Understanding Failure Demand in a contact centre
There is a silent beast lurking in your contact centre, yet your customers and people are always talking about it.
It lurks behind the fog of call reasons and wrap codes but if you look and listen carefully, you’ll see it.
The name of the beast is FAILURE DEMAND and it’s stopping you and your team from delivering amazing customer experiences.
It’s the opposite is VALUE DEMAND, the type of interactions you want to be having, where you create value and deliver on your customer promise by helping customers get more out of their products or take out a new product.
Failure Demand in a contact centre is a scary beast because your customer is forced to contact you when they shouldn’t need to and distracts them from getting on with their day.
Failure Demand is broken processes, handoffs that get lost or an oversight in the customer journey that actually build failure into a process.
Have you ever had the option to choose ‘status update’ in an IVR?
That’s Failure Demand.
The problem with seeing Failure Demand is the fog.
The fog comes from looking at the outcome of the interaction rather than the reason for the interaction, the root cause.
An example of Failure demand in a contact centre
Here’s a really simple example:
I contact my bank because my latest statement has not arrived.
The consultant would probably capture this as a ‘statement enquiry’.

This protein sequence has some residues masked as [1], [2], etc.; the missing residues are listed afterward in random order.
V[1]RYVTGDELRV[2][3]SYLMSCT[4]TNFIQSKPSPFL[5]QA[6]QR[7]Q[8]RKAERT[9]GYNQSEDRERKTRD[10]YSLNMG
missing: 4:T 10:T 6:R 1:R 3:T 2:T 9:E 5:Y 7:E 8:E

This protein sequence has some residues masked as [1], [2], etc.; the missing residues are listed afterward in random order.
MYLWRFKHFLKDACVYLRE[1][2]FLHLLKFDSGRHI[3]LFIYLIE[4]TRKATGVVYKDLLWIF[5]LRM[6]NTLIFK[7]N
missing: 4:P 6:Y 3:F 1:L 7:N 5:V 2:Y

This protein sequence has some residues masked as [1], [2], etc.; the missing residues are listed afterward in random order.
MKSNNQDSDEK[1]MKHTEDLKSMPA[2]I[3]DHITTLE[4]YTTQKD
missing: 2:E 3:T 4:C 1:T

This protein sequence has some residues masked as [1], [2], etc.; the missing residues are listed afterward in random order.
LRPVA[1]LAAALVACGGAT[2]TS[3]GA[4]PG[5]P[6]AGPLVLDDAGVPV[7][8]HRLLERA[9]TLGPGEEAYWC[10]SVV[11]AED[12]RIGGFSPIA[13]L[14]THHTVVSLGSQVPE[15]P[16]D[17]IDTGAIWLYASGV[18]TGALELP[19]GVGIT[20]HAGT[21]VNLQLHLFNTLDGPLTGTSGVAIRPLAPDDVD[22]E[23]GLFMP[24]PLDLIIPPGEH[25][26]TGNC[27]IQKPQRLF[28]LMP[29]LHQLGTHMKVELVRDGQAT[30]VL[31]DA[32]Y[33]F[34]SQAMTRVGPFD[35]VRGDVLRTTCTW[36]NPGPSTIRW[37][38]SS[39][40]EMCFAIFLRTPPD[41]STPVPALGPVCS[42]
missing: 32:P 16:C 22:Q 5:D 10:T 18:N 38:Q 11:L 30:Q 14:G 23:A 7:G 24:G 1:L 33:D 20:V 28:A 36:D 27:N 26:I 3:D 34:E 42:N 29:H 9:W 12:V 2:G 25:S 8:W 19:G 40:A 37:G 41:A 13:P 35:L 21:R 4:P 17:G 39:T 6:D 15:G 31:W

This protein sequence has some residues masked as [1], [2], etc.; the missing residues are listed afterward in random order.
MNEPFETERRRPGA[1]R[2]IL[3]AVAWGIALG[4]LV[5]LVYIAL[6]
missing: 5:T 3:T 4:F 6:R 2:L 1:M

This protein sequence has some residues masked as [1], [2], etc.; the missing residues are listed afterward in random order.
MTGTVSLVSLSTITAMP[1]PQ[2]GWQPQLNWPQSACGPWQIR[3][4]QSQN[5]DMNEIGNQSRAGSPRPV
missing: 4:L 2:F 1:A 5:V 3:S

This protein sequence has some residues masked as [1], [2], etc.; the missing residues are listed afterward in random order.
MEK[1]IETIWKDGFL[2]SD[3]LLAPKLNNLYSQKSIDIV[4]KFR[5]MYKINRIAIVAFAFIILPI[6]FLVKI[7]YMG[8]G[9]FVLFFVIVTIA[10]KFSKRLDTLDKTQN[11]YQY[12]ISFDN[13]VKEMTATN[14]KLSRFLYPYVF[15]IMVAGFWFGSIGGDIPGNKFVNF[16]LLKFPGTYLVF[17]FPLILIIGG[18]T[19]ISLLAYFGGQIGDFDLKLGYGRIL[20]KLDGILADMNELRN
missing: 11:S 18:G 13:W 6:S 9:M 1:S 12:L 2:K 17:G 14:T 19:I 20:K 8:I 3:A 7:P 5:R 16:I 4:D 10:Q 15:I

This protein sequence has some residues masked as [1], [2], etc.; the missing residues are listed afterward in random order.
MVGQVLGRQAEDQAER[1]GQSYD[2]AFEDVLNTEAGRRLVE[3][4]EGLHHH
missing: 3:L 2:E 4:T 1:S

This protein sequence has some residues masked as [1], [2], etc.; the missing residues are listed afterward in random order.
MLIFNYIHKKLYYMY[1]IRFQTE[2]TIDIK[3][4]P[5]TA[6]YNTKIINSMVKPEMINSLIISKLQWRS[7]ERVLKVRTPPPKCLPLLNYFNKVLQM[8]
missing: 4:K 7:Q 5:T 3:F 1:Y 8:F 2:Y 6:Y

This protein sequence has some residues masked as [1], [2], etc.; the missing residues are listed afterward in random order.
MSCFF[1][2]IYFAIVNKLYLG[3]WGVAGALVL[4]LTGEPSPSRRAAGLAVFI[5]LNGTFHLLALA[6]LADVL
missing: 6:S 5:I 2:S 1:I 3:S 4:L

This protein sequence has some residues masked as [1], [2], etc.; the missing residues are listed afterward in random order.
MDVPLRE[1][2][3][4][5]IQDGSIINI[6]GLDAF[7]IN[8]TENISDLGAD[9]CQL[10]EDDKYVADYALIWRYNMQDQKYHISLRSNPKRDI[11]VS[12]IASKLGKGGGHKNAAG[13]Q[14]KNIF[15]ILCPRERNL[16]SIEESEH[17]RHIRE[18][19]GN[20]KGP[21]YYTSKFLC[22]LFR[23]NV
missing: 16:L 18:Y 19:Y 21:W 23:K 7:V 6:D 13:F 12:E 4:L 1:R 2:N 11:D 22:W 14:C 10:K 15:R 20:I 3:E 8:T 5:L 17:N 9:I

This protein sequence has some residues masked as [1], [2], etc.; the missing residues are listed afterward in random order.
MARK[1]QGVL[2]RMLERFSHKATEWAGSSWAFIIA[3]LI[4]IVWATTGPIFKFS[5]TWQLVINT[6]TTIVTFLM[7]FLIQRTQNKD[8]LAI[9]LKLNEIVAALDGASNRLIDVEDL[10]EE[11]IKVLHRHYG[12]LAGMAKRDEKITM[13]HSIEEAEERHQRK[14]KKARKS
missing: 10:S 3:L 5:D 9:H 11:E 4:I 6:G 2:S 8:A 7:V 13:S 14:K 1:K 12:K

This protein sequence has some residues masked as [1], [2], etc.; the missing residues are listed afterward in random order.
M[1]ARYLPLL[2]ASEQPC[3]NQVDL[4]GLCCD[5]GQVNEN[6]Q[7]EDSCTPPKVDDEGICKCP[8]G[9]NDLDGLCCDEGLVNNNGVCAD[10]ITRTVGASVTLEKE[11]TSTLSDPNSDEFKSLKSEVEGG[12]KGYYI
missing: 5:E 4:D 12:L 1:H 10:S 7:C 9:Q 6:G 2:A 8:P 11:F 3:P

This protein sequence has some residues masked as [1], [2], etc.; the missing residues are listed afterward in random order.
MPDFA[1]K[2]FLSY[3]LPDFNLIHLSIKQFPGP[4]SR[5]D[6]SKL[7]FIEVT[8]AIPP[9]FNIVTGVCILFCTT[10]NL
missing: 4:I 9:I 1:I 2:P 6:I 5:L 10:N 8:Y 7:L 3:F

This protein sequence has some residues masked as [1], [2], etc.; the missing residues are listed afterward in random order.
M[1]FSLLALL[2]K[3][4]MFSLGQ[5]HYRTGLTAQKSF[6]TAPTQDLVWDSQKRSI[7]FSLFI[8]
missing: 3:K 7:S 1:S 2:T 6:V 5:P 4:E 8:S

It’s not clear whether this is good or bad.
This is now in the fog where the Failure Demand beast lurks.
The really sinister part of the Failure Demand beast is what happens next.
We capture the reason and then go ahead and build it into our forecasts which inevitably go up month after month, year after year even though we have an increasingly automated and digitised service landscape.
I have seen Failure Demand as high as 80% of all interactions.
Costs go up.
Then it gets worse, your people have an ever-increasing number of more challenging interactions to solve and unhappy customers to placate.
They get frustrated and lose confidence in the systems and processes and their leader’s ability to support them.
Engagement goes down.
This all lands on Leaders who now have CSAT, engagement and cost issues to resolve and a lack of capacity with which to solve it all.
How to overcome Failure Demand
Unfortunately, we aren’t given the language or the tools to deal with this issue when we start our contact centre careers.
The conventional management style that has prevailed has meant we have just ‘grown-up’ managing around this beast looking at outcomes, not root causes.
But there is another way.
Innovative contact centres leaders look at the systemic impacts on their customers, not just the amount of time it takes to move onto the next call.
They are removing entire types of contacts that are broken or sub-optimal and delivering big improvements in customer experience and operating costs.
This also creates more capacity in their teams to focus on strategic initiatives, development, training and leads to higher engagement.
Recommended further reading: How understanding Failure Demand can transform your contact centre (with some great examples)
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